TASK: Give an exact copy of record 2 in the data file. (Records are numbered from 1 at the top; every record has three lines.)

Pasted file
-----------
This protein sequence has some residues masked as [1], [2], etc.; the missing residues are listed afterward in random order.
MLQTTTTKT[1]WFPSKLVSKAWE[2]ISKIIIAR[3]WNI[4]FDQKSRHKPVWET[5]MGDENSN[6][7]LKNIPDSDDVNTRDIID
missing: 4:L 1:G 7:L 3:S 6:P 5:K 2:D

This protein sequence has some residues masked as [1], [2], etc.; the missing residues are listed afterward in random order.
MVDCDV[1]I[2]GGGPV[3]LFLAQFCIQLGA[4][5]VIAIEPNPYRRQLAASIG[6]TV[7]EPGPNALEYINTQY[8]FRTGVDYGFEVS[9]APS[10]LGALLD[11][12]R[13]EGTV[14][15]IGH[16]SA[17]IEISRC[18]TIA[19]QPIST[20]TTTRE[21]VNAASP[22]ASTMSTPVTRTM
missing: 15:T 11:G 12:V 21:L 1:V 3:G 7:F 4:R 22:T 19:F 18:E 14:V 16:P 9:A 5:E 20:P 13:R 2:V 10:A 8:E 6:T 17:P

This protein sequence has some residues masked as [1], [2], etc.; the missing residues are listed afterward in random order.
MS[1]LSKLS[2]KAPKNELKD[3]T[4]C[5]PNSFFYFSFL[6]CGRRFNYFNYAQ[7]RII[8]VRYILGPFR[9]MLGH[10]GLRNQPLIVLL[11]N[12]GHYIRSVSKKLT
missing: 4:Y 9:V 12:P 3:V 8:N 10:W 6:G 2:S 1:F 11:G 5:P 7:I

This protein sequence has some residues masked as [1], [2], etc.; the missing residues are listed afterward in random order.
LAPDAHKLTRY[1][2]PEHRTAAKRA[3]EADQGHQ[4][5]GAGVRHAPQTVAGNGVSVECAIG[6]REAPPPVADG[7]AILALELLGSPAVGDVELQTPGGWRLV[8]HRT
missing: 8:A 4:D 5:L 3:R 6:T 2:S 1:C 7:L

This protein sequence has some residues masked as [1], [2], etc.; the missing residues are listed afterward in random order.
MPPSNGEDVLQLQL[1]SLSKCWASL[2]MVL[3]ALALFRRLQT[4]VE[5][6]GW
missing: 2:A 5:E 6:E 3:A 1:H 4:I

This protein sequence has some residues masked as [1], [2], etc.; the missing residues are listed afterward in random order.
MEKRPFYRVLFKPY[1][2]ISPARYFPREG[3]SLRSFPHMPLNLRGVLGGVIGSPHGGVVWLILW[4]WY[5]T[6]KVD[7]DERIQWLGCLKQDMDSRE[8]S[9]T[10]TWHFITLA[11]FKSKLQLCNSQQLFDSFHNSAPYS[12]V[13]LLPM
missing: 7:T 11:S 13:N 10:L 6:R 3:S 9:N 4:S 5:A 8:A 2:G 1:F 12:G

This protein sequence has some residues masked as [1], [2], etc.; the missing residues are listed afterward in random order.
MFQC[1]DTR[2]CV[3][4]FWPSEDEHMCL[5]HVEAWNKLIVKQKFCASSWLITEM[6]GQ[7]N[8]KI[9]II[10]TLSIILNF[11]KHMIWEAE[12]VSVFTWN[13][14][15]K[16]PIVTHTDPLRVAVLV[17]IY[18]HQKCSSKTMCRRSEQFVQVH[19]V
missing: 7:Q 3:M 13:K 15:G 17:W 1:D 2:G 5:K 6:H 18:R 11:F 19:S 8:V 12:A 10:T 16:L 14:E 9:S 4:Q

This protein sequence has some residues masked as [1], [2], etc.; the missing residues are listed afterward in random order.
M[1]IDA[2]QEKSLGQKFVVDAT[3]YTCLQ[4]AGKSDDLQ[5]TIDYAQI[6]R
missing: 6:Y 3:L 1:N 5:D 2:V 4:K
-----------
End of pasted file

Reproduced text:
This protein sequence has some residues masked as [1], [2], etc.; the missing residues are listed afterward in random order.
MVDCDV[1]I[2]GGGPV[3]LFLAQFCIQLGA[4][5]VIAIEPNPYRRQLAASIG[6]TV[7]EPGPNALEYINTQY[8]FRTGVDYGFEVS[9]APS[10]LGALLD[11][12]R[13]EGTV[14][15]IGH[16]SA[17]IEISRC[18]TIA[19]QPIST[20]TTTRE[21]VNAASP[22]ASTMSTPVTRTM
missing: 15:T 11:G 12:V 21:L 1:V 3:G 7:F 4:R 22:T 19:F 18:E 14:V 16:P 9:A 5:E 20:P 13:R 2:V 10:A 8:E 6:T 17:P